Mong Kok riot

Mong Kok rioters would have been shot dead if handled by foreign police, ex-Hong Kong leader Leung Chun-ying says

Former chief executive describes unrest of 2016 that led to 91 arrests as a test case for change in city

PUBLISHED : Saturday, 16 June, 2018, 7:03am
UPDATED : Saturday, 16 June, 2018, 7:03am

Hong Kong’s ex-leader has raised eyebrows by suggesting protesters in the 2016 Mong Kok riot could have been shot dead had foreign police been involved.

Leung Chun-ying offered the remark in a Facebook entry he posted on Friday after critics questioned whether the unrest amounted to a “riot”and whether the six-year jail term imposed on localist Edward Leung Tin-kei on Monday was too harsh.

“Look at the Western nations!” the city’s former top official wrote. “Their police would have been extremely likely to have shot the rioters dead in that situation.”

The violent clashes between protesters and police took place in February 2016 while Leung was chief executive. In total, 91 people were arrested, including 24 who ended up being convicted or pleading guilty to a range of charges including rioting and assaulting.

Edward Leung’s co-defendant, Lo Kin-man, was jailed for seven years – the most severe punishment handed down since the rioting offence was added to the city’s public order laws in 1970.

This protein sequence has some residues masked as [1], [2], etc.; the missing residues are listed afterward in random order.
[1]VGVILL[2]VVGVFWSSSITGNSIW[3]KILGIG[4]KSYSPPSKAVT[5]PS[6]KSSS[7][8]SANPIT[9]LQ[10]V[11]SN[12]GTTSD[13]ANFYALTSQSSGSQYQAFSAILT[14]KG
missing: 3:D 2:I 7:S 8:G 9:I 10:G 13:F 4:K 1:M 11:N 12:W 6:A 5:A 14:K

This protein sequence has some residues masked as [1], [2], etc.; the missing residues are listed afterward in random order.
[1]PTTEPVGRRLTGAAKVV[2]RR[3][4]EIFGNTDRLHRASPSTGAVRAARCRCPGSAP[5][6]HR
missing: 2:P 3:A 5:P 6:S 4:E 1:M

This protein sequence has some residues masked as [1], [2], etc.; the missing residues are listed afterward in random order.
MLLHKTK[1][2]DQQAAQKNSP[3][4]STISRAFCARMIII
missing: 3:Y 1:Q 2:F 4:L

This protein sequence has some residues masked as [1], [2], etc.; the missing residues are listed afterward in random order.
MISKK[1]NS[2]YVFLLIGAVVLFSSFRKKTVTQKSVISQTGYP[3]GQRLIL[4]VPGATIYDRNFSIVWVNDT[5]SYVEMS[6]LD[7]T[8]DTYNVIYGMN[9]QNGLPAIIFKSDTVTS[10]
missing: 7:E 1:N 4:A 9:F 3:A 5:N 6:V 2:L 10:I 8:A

In his entry, the ex-leader described the riot as a test case for change, comparing it with Tunisia’s “Jasmine Revolution” of 2011. He also questioned why the city’s opposition camp did not ask police in the West to learn how to be as restrained as the Hong Kong force.

As his poor governance upset many, some chose their own way to express their frustrations
lawmaker Alvin Yeung Ngok-kiu, on Leung Chun-ying

Civic Party lawmaker Alvin Yeung Ngok-kiu slammed Leung for what he called a confrontational attitude, claiming the former leader was a reason for the unrest.

“As his poor governance upset many, some chose their own way to express their frustrations,” Yeung said. But the lawmaker noted he did not agree with the protesters’ actions.

Veteran political commentator Joseph Lian Yi-zheng, who briefly visited Edward Leung at Lai Chi Kok Reception Centre on Tuesday said the former chief executive had taken issues “out of context”.

Separately, Lian added the localist had been in good condition and was treated fairly during his months in custody.

The commentator said the former spokesman of localist group Hong Kong Indigenous had expressed dismay that even though the Mong Kok clashes were much less severe than the city’s riots of 1967, protesters in the 2016 unrest faced heavier sentences.

A look at Hong Kong’s rioting laws after the jailing of Edward Leung and Lo Kin-man

Lian also quoted Leung as saying he would “definitely” join efforts to turn localists into “a political force” and that jail was a test for him and other young activists such as pro-democracy Occupy movement leader Joshua Wong Chi-fung, who was jailed twice in the past 12 months.

“Only by making different degrees of sacrifice can it be proved that this generation’s determination to change Hong Kong is selfless and not for personal gain,” Lian quoted Leung as saying.

However, Lian said he and the activist did not delve into greater detail because their conversation was being monitored by prison officers.